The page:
Call on IAEA to Change Approach for Settling Outstanding Issues

Call on IAEA to Change Approach for Settling Outstanding Issues
Call on IAEA to Change Approach for Settling Outstanding Issues

The International Atomic Energy Agency is expected to change its current approach to help promote the required cooperation for reaching a common outcome on the outstanding safeguards issues, an Iranian lawmaker said. 
“Iran has allowed the agency the most extensive inspection and monitoring, but the agency’s questions keep increasing,” Abolfazl Amoui, spokesman for the Majlis National Security and Foreign Policy Commission, told ICANA. 
He was referring to the IAEA investigations into nuclear material that it claims have been found at three old undeclared sites in Iran. 
Iran dismisses the accusation, saying the questions are based on fabricated intelligence, particularly provided by the Islamic Republic’s arch foe Israel. 
It also maintains that the issue looks into a case that had already been closed before the signing of the 2015 nuclear deal, known as the Joint Comprehensive Plan of Action. 
Based on an agreement in March 2022, Iran provided explanations to the agency, but the director general dismissed them as uncredible, which led to the passing of a resolution against the country by the Board of Governors in June. 
The board passed another motion in November, urging Tehran to cooperate with the agency on clarifying the uranium particles.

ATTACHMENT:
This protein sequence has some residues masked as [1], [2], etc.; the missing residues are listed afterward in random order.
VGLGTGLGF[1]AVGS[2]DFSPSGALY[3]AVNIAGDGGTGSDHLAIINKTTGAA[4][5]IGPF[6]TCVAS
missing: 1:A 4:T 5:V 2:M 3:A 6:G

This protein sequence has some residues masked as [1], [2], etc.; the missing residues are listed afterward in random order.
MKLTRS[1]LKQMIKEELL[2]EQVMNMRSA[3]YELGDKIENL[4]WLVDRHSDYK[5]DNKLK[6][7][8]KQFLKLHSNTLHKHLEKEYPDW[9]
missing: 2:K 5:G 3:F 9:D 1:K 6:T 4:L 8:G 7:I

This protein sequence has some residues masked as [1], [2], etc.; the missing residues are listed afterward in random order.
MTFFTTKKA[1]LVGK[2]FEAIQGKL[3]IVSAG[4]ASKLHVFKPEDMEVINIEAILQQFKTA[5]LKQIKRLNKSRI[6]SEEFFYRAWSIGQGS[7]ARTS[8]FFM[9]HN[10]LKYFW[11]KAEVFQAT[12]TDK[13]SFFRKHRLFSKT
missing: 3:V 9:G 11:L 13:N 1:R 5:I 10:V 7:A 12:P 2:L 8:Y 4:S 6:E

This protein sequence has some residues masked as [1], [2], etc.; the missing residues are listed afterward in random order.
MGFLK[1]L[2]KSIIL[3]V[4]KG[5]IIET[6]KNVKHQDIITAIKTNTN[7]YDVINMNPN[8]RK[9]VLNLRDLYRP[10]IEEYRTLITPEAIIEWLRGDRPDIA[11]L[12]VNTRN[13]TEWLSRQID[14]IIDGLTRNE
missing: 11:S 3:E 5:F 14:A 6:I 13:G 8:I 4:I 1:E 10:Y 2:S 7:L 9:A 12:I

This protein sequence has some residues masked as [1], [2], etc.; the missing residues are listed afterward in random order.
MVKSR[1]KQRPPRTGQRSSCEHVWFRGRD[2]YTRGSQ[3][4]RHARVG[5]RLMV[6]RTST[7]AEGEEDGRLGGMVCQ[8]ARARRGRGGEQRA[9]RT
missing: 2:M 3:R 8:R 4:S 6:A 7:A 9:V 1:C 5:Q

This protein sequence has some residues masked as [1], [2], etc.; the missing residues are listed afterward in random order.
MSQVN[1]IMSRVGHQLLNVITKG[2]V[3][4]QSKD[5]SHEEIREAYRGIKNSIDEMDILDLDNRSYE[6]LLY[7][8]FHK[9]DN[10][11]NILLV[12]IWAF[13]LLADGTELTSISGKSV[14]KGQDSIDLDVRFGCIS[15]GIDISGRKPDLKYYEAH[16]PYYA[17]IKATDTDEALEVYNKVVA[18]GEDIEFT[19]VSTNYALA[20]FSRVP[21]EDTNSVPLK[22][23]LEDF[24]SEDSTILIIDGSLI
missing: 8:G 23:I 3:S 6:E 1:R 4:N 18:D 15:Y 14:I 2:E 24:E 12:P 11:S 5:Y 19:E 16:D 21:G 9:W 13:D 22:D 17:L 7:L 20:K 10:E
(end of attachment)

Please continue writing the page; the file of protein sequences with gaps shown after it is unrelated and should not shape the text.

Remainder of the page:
“Iran has always criticized the IAEA’s secretariat and its director general who, instead of focusing on technical measures and adopting an impartial approach, fall under the influence of political disinformation,” Amoui said. 
He specifically highlighted a trip by Director General Rafael Grossi to Israel in the midst of negotiations between Iran and the agency on the safeguards issues. 
“Iran has always emphasized that if the agency adopts a technical and non-political approach, reaching an agreement with Iran is not impossible,” he said, adding that the Islamic Republic has expressed readiness to present explanations, cooperate with the agency to create normal conditions for IAEA accesses. 
Experts from the agency visited Tehran last week to discuss the issues and a trip by Grossi is set to be arranged after the New Year holidays. 
While Iranian officials hope that the upcoming negotiations would help conclude the case for good, the US and Israel appear to be lobbying to disrupt this course. 
Asked if such interventions and threats can pose an obstacle to the settlement of the safeguards issues, Amoui said “that would depend on the IAEA’s secretariat.”
The outstanding safeguards issues are also a key blocking stone in talks to revive the 2015 nuclear deal. 
The JCPOA curbed Iran’s nuclear program in return for sanctions relief, but the US withdrew in 2018 and reimposed sweeping sanctions that prompted Tehran to react by rowing back on its commitments. 
Negotiations have been underway since early 2021 to resurrect the deal, but have been stalled for months now over final differences, including the safeguards issue. 
Tehran demands the closure of the investigation as a prerequisite to an agreement on the JCPOA, arguing that it would provide an excuse for reimposition of pressure on Iran in the future.
Iran has also asked for strong guarantees from Washington that it would not violate the deal again under a new administration. 

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